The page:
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    sea under the bridge

    ECOR March 2022 Monthly Report & Update

    Overview
    • Credit spreads widened across sectors and geographies, led by offshore names, and this was the main driver of a negative performance outcome for the month
    • The fund is running a very modest long duration position which was also a small detractor, while hedges gave back the performance of prior months. When the market settles, however, this period will give rise to a portfolio with a much higher yield that will benefit investors over time.
    Performance
    Month (%)Quarter (%)1 Year (%)2 Years (%)Since Inception* (% p.a.)
    eInvest Core Income Fund (ECOR)-1.01-1.35-0.981.450.71
    Daintree Core Income Trust-0.96-1.35-0.981.402.10
    RBA Cash Rate0.010.020.100.140.23
    Excess Return-1.02-1.38-1.081.300.48

    ^ Inception date for ECOR was 22 November 2019 and inception date for the underlying Daintree Core Income Trust was 1 July 2017. Excess Return since inception is measured on the Daintree Trust. Performance shown above are net of fees. To give a long-term view of the fund performance in the asset class, we have shown the returns of the Daintree Core Income Trust. The Trust has identical investments. Fund returns are calculated using net asset value per unit of the underlying fund at the start and end of the specified period and do not reflect the brokerage or the bid/ask spread that investors incur when buying and selling units on the exchange. Past performance is not a reliable indicator of future performance

    ECOR Fund and Investment Objective 

    ECOR is an absolute return, cash plus, investment-grade bond strategy. ECOR is not constrained by any traditional fixed income index, which provides us the flexibility to seek out the best risk-adjusted returns available across regions, sectors and securities.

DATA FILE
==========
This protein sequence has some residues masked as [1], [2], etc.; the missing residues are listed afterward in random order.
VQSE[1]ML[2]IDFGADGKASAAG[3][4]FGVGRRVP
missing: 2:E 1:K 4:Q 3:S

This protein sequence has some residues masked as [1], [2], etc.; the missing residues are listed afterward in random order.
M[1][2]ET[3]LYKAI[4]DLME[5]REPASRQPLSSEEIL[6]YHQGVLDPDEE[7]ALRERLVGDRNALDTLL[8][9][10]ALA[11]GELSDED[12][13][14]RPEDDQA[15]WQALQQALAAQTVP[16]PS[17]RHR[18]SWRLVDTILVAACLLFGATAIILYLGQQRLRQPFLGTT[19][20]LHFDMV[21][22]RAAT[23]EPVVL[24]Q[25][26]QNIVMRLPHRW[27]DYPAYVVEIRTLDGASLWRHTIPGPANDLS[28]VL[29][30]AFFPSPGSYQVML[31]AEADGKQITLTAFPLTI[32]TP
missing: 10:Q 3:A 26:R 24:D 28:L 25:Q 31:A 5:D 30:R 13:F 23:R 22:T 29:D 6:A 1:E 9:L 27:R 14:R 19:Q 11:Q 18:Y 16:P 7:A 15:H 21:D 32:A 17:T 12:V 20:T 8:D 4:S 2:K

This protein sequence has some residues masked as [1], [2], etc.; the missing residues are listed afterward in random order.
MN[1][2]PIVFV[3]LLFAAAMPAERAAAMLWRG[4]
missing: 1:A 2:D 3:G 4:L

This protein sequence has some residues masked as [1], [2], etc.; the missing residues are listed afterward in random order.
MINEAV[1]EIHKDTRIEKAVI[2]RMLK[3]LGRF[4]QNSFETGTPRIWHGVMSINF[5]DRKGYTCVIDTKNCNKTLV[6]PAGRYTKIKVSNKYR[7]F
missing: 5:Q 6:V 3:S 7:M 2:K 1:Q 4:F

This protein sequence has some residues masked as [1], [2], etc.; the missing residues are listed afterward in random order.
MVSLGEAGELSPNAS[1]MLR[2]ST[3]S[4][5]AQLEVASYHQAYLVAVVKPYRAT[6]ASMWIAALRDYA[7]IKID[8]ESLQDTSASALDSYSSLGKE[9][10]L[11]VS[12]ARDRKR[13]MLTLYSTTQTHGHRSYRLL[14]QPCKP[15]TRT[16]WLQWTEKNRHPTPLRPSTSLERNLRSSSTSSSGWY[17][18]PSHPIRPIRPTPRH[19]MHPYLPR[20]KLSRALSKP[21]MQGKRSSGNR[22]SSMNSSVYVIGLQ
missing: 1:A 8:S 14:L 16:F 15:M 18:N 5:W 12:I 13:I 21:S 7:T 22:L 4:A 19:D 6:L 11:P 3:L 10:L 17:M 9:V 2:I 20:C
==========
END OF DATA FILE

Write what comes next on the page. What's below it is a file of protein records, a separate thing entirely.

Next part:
The aim of ECOR is to provide a steady stream of income and capital stability over the medium term by investing in a diversified portfolio of fixed income securities and cash. ECOR seeks to produce a return (net of fees) that exceeds the RBA Cash Rate by 1.50-2.00% p.a. within a cycle.

    Key Statistics  
    • Modified duration: 0.31 years
    • Portfolio Yield: 1.92%
    • Average Credit Quality: A
    • Portfolio ESG Score: A
    • Management Cost: 0.45% (incl. of GST and RITC)
    • Inception Date: 22 November 2019
    • ECOR paid a distribution of $0.035 dollars per unit in March 2022

    Fund Review

    ECOR returned -1.01% for the month net of fees. The fund’s performance was negatively impacted by wider credit spreads and higher bond yields which more than offset coupon income. On average credit spreads were approximately 11 basis points wider on the month with weakness seen across corporates, financials and structured credit. While we have significantly reduced duration in the portfolio, the larger sell off in government bond yields also contributed to the negative performance for the month. The fund continues to have a very modest neutral interest rate duration positioning of 0.31 years.

    New issuance picked up during the month with the market taking the view that the world is not coming to an end because of the Russian invasion of Ukraine. While US credit spreads rallied in the second half of the month, Australia credit spreads largely held steady. We participated in numerous deals during the month including AFG and Plenti in the ABS space and Suncorp, Liberty, BNP and BNS in financials.

    Outlook

    The range of possible outcomes and their attendant probabilities remain numerous and fluid, respectively. With that healthy dose of caution recorded up front, we expect three key, interconnected trends to permeate and influence economic and financial markets in the coming months – inflation, commodity prices, and geopolitics.